France is to burn three tonnes of ivory as part of the fight against poaching. Paris pledged to destroy its ivory stocks and increase fines on traffickers of endangered species. The move came at round-table meeting on Thursday organised by President François Hollande's special environmental envoy Nicolas Hulot ahead of Friday's Africa summit.
The illegal trade in ivory and rhino horns has spread to such an extent that it threatens stability in Africa.
It is no loger just a threat to biodiversity, experts say.
Investigations have linked the ivory trade with sources of funding for rebel groups, such as the Lord's Resistance Army in Uganda. In the Central African Republic some units of the Seleka rebels who toppled former president François Bozizé are suspected of poaching about 20 elephants in the Dzanga-Sangha reserve last May.
"Buying ivory must be a punishable act," Hollande declared on Thursday.
In addition to burning its ivory stocks, France said it will increase fines to 750,000 euros for trafficking by organised gangs.
The meeting brought together about 20 countries and seven heads of state, including those of Cameroon, the Comoros, Ivory Coast, Gabon, Mali, Tanzania and Togo.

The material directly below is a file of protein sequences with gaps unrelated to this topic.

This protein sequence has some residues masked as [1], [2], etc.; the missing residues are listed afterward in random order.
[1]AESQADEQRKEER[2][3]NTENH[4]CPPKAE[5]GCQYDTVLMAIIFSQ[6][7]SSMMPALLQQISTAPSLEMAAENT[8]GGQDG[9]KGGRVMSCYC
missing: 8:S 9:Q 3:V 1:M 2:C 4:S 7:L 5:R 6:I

Signatories of the plan committed themselves to act quickly and resolutely.
France committed to give assistance in the light of the economic difficulties and countries' plans to tackle the problem.
Gabon will benefit from a 10-million euro debt conversion over five years and Mozambique will have four-million-euro programme.
Paris believes that rampant hunting of forest elephants can only be stopped if the fight is internationalised and has suggested a harmonisation of European sanctions.
The trade is mainly driven by demand for tusks and horns in China, Vietnam and Laos. The tusk is often ground into powder and consumed in the mistaken belief that it will bring special powers.
Africa's elephant population is estimated to be 500,000. Despite a1989 moratorium on the ivory trade, 20,000 elephants are killed every year.